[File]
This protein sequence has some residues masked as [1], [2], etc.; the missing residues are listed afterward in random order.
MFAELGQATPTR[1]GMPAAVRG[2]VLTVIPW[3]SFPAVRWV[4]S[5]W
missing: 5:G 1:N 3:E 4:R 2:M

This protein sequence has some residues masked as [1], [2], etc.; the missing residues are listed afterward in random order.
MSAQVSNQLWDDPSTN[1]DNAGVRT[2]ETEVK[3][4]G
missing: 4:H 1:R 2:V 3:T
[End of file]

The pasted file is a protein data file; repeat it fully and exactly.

This protein sequence has some residues masked as [1], [2], etc.; the missing residues are listed afterward in random order.
MFAELGQATPTR[1]GMPAAVRG[2]VLTVIPW[3]SFPAVRWV[4]S[5]W
missing: 5:G 1:N 3:E 4:R 2:M

This protein sequence has some residues masked as [1], [2], etc.; the missing residues are listed afterward in random order.
MSAQVSNQLWDDPSTN[1]DNAGVRT[2]ETEVK[3][4]G
missing: 4:H 1:R 2:V 3:T